Saturday, September 30

Gambian Economist slams Salary Increment for President, Cabinet Ministers…

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.By:  Kebba Ansu Manneh

Sidi Sanneh, Gambian economist, politician, and diplomat has slammed President Adama Barrow, cabinet ministers, and senior civil servants as untimely, especially against the backdrop of inflation.

He observed that the Gambian government should have only limited itself to the increment of salaries to the low cadre civil servants until when there is a comprehensive restructuring of the civil service.

The former Gambian Minister of Foreign Affairs made this observation with  The Voice Newspaper in an exclusive interview following the Gambian government’s increment in salaries of civil servants including the president, cabinet ministers, and national and assembly members (NAMs).

The new salary increment will see the President Adama Barrow scooping an extra seventy-six thousand dalasi (D76, 000) addition to his two hundred and fifty-five thousand dalasi (D255, 000), it will also witness cabinet ministers and national assembly members receiving an extra fifteen thousand dalasi (D15, 000), while low cadre civil servants will receive nine hundred dalasi (D900).

“The timing of the salary increases, particularly those of the president, cabinet ministers, and senior civil servants could not have come at a worse time when economies around the world are bracing for what could turn out to be a long battle with inflation. It looks like the residual effects of the supply chain backlog will be with us for quite some time because it doesn’t look like the Ukraine war is going to end anytime soon” the former executive director of Africa Development Bank observed.

He added: “We must therefore account for this reality in any economic planning the government will be engaging in going forward. As a limited mitigation measure, to cushion the effects on the most vulnerable current and former civil servants, the salary increase should have been limited to pensioners and those in the lower grade – say grades 1 – 7 and hold off on the rest until there is a comprehensive restructuring of the civil service and inflation is in our rearview mirror.”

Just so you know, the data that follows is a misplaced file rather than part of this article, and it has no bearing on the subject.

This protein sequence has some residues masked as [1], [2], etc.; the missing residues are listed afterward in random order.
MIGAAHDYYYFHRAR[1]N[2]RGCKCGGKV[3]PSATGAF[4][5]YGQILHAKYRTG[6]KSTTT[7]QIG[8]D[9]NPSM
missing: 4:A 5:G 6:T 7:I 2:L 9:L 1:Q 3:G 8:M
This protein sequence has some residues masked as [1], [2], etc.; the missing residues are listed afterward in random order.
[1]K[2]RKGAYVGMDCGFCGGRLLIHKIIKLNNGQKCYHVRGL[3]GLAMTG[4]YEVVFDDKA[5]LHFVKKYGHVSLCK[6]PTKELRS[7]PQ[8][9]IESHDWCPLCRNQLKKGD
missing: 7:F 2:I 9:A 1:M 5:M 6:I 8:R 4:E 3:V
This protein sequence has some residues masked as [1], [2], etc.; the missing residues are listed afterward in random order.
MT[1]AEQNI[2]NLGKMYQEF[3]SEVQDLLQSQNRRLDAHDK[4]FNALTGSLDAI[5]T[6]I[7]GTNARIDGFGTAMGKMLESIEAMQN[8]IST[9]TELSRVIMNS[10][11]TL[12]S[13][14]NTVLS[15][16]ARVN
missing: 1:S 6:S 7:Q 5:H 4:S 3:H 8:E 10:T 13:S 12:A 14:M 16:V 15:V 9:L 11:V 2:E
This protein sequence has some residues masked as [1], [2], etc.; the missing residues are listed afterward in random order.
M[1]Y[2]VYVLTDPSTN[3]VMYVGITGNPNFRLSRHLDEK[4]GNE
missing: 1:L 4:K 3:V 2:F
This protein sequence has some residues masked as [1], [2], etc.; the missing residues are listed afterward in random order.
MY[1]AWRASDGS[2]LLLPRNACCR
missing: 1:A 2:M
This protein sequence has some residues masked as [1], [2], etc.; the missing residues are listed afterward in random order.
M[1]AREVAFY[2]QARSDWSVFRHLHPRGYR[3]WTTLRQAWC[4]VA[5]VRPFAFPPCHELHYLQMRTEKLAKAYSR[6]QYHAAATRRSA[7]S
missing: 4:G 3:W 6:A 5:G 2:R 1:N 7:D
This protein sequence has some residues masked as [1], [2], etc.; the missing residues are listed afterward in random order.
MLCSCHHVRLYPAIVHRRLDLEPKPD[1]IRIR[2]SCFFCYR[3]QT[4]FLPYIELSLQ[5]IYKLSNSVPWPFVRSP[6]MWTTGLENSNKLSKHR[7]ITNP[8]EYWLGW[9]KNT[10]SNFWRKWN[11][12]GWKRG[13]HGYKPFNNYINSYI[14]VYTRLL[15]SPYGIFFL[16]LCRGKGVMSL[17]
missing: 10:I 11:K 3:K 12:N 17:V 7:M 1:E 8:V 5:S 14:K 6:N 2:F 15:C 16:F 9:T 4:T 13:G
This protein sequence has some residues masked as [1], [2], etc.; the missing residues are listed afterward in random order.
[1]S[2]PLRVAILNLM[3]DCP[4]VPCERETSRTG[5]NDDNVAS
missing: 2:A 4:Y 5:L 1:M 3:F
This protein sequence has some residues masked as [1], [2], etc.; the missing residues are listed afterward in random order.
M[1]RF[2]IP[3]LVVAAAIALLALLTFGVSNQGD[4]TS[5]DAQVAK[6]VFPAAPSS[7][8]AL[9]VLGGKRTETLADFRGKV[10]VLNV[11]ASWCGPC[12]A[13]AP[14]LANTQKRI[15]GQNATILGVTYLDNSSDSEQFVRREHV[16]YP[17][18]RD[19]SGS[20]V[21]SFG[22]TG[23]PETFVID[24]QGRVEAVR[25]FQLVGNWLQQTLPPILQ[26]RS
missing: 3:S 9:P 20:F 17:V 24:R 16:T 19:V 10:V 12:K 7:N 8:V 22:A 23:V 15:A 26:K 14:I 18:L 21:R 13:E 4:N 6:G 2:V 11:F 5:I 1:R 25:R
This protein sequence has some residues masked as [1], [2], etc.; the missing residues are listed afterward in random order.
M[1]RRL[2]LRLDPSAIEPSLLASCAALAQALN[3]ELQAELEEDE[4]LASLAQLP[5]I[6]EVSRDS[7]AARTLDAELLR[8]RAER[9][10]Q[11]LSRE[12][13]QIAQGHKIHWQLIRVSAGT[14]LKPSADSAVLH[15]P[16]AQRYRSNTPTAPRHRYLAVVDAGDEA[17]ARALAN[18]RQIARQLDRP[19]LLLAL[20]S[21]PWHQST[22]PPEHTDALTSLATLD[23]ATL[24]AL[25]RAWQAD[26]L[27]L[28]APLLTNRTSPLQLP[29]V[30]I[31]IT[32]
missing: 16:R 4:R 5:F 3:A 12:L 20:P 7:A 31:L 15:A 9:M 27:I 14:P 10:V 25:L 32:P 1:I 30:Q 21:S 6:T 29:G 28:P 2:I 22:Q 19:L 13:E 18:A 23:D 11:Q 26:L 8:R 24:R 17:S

The former Gambian Diploma observed that the current global affairs demand sound economic planning and management, noting that residual effects of the COVID-19 pandemic are still being felt across the world as well as the ongoing Russia – Ukraine war that further compounding the inflationary pressures on countries around the world.

He argued that The Gambia and the rest of the African countries are no exception to the current global affairs, noting that African countries that are import-dependent, with agriculture-based economies will be experiencing hardships that will linger well into next year because of persistent shortages of fertilizer, petrol and petroleum products.

“It is my view that the timing is not optimal and therefore expect the matter to be revisited before the end of the fiscal year,” Sidi Sanneh submitted.